“At the end of the day, he’s not a head coach,” Taylor said according to The Post Game. “He’s a great defensive coach. But he’s not a head coach.”
If the rumors about Del Rio showing up to team facilities at 9 a.m. routinely are true, he was no longer fit to be the head coach in Jacksonville. As for whether or not he is fit to be a head coach at any level, that remains to be seen if he gets another opportunity. However, Taylor insists Del Rio had a way of mismanaging his players and not giving guys the benefit of the doubt.
“Why do you think I’m not there?” he asked. “There wasn’t any falloff in my production. I expressed my willingness to take a paycut. I just wanted to be there and be a part of the community. I wanted to finish my career there. Just because we had this new running back. All we had to do was switch roles. ‘Fred, Maurice [Jones-Drew] is going to be the starter.’ Fine, no problem. I wasn’t a virus in the locker room. I worked my ass off — everything.”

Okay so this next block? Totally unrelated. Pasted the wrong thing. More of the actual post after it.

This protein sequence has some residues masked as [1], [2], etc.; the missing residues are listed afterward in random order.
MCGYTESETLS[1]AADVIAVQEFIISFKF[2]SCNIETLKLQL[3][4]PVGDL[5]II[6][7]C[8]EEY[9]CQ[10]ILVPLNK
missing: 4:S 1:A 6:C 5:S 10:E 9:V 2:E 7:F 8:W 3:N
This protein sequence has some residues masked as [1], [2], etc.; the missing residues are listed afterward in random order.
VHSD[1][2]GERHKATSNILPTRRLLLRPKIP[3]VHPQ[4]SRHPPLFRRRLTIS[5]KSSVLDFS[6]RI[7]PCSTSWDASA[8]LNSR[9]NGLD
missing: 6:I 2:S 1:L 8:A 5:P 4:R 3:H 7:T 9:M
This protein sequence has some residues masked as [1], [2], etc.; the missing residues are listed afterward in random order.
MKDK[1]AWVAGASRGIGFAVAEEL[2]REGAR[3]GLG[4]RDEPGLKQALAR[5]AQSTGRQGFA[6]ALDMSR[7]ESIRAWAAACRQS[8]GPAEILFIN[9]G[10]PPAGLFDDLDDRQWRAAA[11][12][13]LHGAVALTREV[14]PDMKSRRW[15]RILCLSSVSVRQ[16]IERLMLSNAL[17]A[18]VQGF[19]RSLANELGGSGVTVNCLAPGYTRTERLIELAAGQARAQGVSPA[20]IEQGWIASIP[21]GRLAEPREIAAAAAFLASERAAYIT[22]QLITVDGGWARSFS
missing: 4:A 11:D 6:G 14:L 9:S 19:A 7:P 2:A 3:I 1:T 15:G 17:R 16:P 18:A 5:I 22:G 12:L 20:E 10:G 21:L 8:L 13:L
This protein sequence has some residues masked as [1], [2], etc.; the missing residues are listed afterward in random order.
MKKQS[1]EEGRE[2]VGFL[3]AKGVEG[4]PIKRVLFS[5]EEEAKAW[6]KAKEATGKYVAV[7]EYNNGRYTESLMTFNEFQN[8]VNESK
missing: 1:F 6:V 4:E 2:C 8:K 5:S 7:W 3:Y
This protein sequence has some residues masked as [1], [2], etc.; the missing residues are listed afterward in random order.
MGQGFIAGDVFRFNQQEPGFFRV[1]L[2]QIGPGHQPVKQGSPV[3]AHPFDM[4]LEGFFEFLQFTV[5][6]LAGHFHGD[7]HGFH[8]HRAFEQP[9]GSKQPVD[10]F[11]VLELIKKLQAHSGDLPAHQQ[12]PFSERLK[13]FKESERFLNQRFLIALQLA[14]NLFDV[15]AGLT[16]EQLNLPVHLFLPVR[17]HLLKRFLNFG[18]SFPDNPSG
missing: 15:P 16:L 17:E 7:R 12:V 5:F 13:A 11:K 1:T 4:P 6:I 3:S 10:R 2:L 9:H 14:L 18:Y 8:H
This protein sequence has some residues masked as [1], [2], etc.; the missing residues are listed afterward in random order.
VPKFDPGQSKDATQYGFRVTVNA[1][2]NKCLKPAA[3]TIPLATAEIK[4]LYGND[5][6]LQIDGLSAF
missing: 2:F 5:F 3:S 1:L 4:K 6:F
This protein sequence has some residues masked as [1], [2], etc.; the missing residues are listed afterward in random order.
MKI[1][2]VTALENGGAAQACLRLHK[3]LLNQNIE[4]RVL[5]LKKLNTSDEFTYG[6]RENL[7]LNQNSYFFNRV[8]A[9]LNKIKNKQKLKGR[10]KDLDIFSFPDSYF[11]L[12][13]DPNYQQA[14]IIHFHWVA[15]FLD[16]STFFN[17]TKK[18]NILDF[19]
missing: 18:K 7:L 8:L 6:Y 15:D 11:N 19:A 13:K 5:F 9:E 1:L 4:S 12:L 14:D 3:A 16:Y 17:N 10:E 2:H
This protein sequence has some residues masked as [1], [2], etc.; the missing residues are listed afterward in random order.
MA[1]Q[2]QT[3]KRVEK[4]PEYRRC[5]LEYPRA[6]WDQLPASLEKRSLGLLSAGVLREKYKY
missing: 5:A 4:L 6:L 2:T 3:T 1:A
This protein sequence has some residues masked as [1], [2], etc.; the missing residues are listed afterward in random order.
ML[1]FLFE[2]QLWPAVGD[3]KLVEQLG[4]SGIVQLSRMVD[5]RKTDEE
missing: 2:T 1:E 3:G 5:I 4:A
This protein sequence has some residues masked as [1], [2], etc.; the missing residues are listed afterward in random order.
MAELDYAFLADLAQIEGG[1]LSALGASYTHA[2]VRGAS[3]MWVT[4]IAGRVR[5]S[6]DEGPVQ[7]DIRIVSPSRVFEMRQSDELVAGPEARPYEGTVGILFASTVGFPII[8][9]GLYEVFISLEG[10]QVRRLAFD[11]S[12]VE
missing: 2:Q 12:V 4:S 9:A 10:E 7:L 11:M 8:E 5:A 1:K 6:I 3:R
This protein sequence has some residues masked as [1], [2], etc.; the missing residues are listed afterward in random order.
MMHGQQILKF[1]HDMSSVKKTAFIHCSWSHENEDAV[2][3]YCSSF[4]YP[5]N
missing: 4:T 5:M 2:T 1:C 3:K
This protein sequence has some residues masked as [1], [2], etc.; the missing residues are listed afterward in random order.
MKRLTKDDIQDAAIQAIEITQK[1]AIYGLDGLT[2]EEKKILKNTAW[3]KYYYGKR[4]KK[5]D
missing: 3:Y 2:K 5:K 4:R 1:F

Taylor said it was a “gray area” in Del Rio’s personality that made him difficult to play under. Unlike Bill Belichick and Tom Coughlin — former head coaches of Taylor’s that aren’t afraid to put any player in line at any moment — he said Del Rio would be your best friend one day and the next he would be cutting someone a month before the season began (David Garrard).
It is important to note, however, that there are players who supported Del Rio. Mike Sims Walker, who spent three seasons with Jacksonville before signing with the Rams and returning to the Jags after he was released, sent out a tweet on Tuesday praising his former coach. Clearly like any other player-coach relationship in the NFL, individual experiences have varied in Jacksonville.